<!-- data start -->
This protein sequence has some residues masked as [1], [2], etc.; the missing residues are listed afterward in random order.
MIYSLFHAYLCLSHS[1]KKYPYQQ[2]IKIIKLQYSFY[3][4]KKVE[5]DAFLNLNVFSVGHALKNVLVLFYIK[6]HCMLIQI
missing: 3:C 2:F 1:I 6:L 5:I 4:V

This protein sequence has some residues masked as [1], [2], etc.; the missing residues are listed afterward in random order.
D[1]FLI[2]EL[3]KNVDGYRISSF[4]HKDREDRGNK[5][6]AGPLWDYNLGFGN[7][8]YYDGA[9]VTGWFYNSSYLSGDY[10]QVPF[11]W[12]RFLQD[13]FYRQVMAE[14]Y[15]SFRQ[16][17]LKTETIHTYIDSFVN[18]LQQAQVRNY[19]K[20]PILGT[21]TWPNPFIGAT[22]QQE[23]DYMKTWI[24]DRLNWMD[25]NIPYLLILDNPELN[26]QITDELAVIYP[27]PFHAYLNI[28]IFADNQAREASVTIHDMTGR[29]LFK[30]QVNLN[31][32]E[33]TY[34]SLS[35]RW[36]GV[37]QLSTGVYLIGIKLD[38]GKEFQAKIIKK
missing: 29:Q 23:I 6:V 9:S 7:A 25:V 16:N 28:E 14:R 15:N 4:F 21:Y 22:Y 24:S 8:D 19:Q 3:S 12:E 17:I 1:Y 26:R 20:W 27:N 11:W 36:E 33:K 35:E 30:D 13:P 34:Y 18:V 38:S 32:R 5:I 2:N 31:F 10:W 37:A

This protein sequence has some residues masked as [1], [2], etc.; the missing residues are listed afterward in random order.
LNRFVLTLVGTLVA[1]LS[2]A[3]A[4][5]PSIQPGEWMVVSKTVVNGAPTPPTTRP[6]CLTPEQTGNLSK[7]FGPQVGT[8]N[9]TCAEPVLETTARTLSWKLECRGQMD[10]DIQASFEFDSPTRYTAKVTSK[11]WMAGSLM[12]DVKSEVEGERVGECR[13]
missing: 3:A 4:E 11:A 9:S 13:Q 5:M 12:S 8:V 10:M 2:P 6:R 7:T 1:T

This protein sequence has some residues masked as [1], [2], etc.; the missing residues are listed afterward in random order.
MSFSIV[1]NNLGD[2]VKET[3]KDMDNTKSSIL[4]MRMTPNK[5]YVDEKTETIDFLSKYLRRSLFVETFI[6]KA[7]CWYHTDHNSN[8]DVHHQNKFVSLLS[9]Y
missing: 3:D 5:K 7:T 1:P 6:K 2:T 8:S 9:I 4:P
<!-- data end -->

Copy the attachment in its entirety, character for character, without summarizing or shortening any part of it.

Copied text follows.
This protein sequence has some residues masked as [1], [2], etc.; the missing residues are listed afterward in random order.
MIYSLFHAYLCLSHS[1]KKYPYQQ[2]IKIIKLQYSFY[3][4]KKVE[5]DAFLNLNVFSVGHALKNVLVLFYIK[6]HCMLIQI
missing: 3:C 2:F 1:I 6:L 5:I 4:V

This protein sequence has some residues masked as [1], [2], etc.; the missing residues are listed afterward in random order.
D[1]FLI[2]EL[3]KNVDGYRISSF[4]HKDREDRGNK[5][6]AGPLWDYNLGFGN[7][8]YYDGA[9]VTGWFYNSSYLSGDY[10]QVPF[11]W[12]RFLQD[13]FYRQVMAE[14]Y[15]SFRQ[16][17]LKTETIHTYIDSFVN[18]LQQAQVRNY[19]K[20]PILGT[21]TWPNPFIGAT[22]QQE[23]DYMKTWI[24]DRLNWMD[25]NIPYLLILDNPELN[26]QITDELAVIYP[27]PFHAYLNI[28]IFADNQAREASVTIHDMTGR[29]LFK[30]QVNLN[31][32]E[33]TY[34]SLS[35]RW[36]GV[37]QLSTGVYLIGIKLD[38]GKEFQAKIIKK
missing: 29:Q 23:I 6:V 9:S 7:A 25:V 16:N 28:E 14:R 15:N 4:F 21:Y 22:Y 24:S 8:D 19:Q 3:S 12:E 17:I 1:Y 26:R 20:W 27:N 11:W 36:E 33:K 35:E 30:D 13:P 34:Y 18:V 38:S 32:R 5:I 2:N 31:F 10:W 37:A

This protein sequence has some residues masked as [1], [2], etc.; the missing residues are listed afterward in random order.
LNRFVLTLVGTLVA[1]LS[2]A[3]A[4][5]PSIQPGEWMVVSKTVVNGAPTPPTTRP[6]CLTPEQTGNLSK[7]FGPQVGT[8]N[9]TCAEPVLETTARTLSWKLECRGQMD[10]DIQASFEFDSPTRYTAKVTSK[11]WMAGSLM[12]DVKSEVEGERVGECR[13]
missing: 3:A 4:E 11:A 9:S 13:Q 5:M 12:S 8:V 10:M 2:P 6:R 7:T 1:T

This protein sequence has some residues masked as [1], [2], etc.; the missing residues are listed afterward in random order.
MSFSIV[1]NNLGD[2]VKET[3]KDMDNTKSSIL[4]MRMTPNK[5]YVDEKTETIDFLSKYLRRSLFVETFI[6]KA[7]CWYHTDHNSN[8]DVHHQNKFVSLLS[9]Y
missing: 3:D 5:K 7:T 1:P 6:K 2:T 8:S 9:I 4:P